Rio Tinto lifts iron, bauxite and copper output, warns sanctions could impact aluminium

18th April 2018

By: Esmarie Iannucci

Creamer Media Senior Deputy Editor: Australasia


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PERTH ( – Diversified giant Rio Tinto has reported production increases at its iron-ore, bauxite and copper divisions, while warning shareholders that US sanctions against Russian companies could impact aluminium production in 2018.

“We delivered a solid operational performance across most commodities in the first quarter of 2018. Our world-class Pilbara iron-ore assets continue to demonstrate flexibility and the benefits of increased productivity, and production at our bauxite and copper assets was also higher,” said CEO Jean-Sebastian Jacques.

During the three months to March, Rio produced 83.1-million tonnes of iron-ore from its Pilbara operations, an 8% increase on the previous corresponding period, while iron-ore shipments were also up by 5%, to 80.3-million tonnes.

The miner told shareholders that the Pilbara operations benefitted from fewer weather disruptions than in the first quarter of 2017, along with the ramp-up of the Silvergrass mine and the ongoing implementation of productivity improvements across the integrated system.

Meanwhile, bauxite production during the March quarter was up 12% on the previous corresponding period, to 12.6-million tonnes, driven by operational improvements.

The Gove operation, in the Northern Territory, delivered a 31% increase in production owing to the debottlenecking of the materials handling system, while stronger production was also achieved at Weipa and Sangaredi.

Aluminium production during the three months under review was down 5%, to 846 000 t, largely owing to an ongoing lock-out at the Becancour smelter, which started in January, as well as a power incident at the Dunkerque smelter, which occurred in February.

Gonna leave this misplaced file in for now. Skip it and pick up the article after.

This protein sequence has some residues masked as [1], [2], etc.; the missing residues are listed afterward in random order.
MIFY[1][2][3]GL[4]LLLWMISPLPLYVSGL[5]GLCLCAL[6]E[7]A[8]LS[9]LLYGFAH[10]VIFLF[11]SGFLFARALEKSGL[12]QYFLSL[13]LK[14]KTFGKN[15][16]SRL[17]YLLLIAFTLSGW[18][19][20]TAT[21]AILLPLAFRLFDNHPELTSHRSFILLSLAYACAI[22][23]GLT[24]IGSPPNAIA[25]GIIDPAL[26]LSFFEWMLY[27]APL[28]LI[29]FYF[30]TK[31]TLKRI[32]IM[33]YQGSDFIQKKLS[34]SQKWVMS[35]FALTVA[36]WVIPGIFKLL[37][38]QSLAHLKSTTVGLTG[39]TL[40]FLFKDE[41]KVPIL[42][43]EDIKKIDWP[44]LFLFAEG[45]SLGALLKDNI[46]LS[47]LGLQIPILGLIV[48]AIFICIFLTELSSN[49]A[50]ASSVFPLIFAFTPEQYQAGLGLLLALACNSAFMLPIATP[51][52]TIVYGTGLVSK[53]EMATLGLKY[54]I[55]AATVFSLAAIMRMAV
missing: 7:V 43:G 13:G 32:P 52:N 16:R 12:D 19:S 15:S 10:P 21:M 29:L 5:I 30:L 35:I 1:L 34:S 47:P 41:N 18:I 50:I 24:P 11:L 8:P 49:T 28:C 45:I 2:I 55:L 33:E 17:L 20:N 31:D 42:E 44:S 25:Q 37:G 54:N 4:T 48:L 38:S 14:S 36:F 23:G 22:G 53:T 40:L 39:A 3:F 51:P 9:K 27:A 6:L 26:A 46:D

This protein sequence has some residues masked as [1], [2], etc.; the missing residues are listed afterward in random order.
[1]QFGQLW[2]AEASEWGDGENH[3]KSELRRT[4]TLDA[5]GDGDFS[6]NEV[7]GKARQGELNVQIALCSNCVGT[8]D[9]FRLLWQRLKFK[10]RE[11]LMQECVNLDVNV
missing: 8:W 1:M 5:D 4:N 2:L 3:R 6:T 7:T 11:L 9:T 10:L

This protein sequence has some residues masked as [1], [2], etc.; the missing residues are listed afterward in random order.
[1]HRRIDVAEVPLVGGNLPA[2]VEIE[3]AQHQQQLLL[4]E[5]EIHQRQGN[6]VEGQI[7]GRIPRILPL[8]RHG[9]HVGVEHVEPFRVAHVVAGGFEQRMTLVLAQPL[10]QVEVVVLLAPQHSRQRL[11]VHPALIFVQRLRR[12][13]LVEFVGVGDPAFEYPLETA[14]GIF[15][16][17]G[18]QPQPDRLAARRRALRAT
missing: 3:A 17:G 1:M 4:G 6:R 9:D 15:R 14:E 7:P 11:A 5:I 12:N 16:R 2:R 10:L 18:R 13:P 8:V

Rio on Wednesday alerted shareholders to the fact that aluminium production in the 2018 financial year could be affected by a number of issues, including the $500-million sale of the Dunkerque aluminium smelter, which was announced in January, and the $345-million sale of the ISAL smelter, in Iceland, which was announced in February.

US sanctions on various Russian individuals and companies, including the world’s second largest producer, Rusal, could also affect its aluminium output.

Rio previously said that it was reviewing its arrangements with the impacted entities, including Rusal’s 20% interest in Queensland Alumina, and its associated supply and offtake agreements, as well as bauxite sales to Rusal’s refinery in Ireland and offtake contracts for alumina that are used in Rio smelters.

Meanwhile, copper production during the March quarter was up 65% on the previous corresponding period, to 139 300 t, as output from the Escondida mine, in Chile, recovered following a labour union strike in the first half of last year.

Production from the Oyu Tolgoi mine, in Mongolia, was also up 2% during the same period, to 13 000 t.

Rio’s hard coking coal production in Australia was down 30% on the first quarter of 2017, owing to the longwall changeover and maintenance work at the Kestrel mine, as well as lower yield at the Hail Creek mine, which was impacted by coal scheduling.

The miner in March announced the sale of its remaining coal assets for a total consideration of A$4.15-billion, including the A$1.7-billion sale of its 82% interest in the Hail Creek mine and its 72.1% interest in the Valeria project to Glencore.

Rio has also sold its 75% interest in the Winchester South project to Australia’s Whitehaven Coal for A$200-million, and its 80% interest in the Kestrel mine to a consortium of buyers for A$2.25-billion.

“We announced A$5-billion of divestments in the quarter, highlighting our ongoing drive to strengthen the portfolio and raise return on assets,” said Jacques.

“By continuing to advance our mine-to-market productivity programme, while maintaining our focus on the disciplined allocation of cash, we will continue to deliver superior returns to our shareholders,” he added.

Edited by Mariaan Webb
Creamer Media Senior Deputy Editor Online


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